The initial panel consisted of 73 respondents, inclusive of 47 rehabilitation professionals, 22 individuals with upper-limb amputations, and four individuals who met the inclusion criteria of both groups. A modest level of attrition, which will be described, occurred through the survey process.

The Procedure

There are many variations of the Delphi technique. For this study, in the first round, the panel was sent a series of statements regarding prosthesis use, activities and participation, and self-image relating to the attainment of a successful upper-limb prosthetic management outcome. Participants were asked to rate each of the statements on a Likert scale of agreement, where 5=strongly agree, 4=agree, 3=neutral, 2=disagree, and 1=strongly disagree. Consensus was defined prior to administering the survey as a standard deviation of responses of less than one, suggesting small variation in subject responses. If the item had a mean score of 4 or higher with a standard deviation of less than one, it was accepted as part of a successful outcome. If the item had a mean score below 4 with a standard deviation of less than one, it was considered that the consensus position of the group was that the item was unimportant to a successful outcome. If the standard deviation for a given item was greater than one, then wider variations in responses suggested disagreement between panel participants. As part of the first round of the survey, respondents were asked to also list any additional statements that they felt were important to a successful outcome but were not included in the initial survey.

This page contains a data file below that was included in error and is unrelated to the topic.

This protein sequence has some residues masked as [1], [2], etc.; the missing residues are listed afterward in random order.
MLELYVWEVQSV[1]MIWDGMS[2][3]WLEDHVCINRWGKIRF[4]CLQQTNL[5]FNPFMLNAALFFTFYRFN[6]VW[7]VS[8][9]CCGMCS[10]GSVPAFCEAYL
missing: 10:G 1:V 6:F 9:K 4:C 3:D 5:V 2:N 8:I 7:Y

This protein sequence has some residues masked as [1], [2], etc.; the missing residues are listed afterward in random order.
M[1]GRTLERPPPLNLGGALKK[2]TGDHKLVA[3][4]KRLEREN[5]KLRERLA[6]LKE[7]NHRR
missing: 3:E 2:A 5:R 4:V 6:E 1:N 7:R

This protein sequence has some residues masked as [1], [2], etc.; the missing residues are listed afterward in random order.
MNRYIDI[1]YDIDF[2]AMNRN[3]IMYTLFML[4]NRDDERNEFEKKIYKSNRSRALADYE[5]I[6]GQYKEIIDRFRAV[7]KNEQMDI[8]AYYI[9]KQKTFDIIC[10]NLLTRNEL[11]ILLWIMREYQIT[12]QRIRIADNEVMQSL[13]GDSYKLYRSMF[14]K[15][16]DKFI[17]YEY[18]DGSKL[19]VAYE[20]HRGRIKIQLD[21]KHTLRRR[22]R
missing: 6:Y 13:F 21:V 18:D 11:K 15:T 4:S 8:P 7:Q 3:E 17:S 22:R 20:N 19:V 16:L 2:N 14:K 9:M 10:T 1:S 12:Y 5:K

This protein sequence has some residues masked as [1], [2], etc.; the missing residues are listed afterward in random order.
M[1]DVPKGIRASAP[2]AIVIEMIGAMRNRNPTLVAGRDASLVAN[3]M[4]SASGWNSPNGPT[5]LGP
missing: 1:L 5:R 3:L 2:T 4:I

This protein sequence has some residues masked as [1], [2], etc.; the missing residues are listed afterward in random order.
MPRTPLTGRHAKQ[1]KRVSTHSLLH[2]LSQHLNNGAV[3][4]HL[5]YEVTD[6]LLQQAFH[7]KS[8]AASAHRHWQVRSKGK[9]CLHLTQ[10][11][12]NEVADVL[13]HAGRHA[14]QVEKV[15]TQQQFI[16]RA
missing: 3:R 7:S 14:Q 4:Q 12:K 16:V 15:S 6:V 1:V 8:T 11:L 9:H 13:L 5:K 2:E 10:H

Items that were accepted in round one as important to a successful outcome were dropped from subsequent rounds of the survey. Items that attained a consensus ranking of unimportant were presented again in round two, as were all those items that failed to reach agreement and any new statements that were suggested by a member of the panel in the first round of the survey. In the third and final round of the survey, study participants were asked once more to rank their levels of agreement with those items that had failed to obtain a consensus position in the previous surveys.

As with any iterative survey, some attrition occurred through each round of administration. Thus, 73 responses were collected during the first round, 58 during the second, and 53 during the third and final round. The 53 respondents who contributed throughout the three rounds of the survey included individuals from the United States, the United Kingdom, Canada, Australia, Japan, and the Netherlands. Professionals were predominantly occupational therapists and prosthetists, but also included engineers and psychologists, along with a physiotherapist, a surgeon, a social worker, and a few other allied healthcare professionals. These individuals had, on average, 13 years of experience.

Of the 13 participants with limb loss who responded to all three surveys, the average age was 55 with an average of 30 years since their limb loss. The etiologies of limb loss included trauma (seven), cancer (three), congenital absence (two), and infection (one). Amputation levels were also diverse, including transradial (seven), transhumeral (four), wrist disarticulation (one), and shoulder disarticulation (one).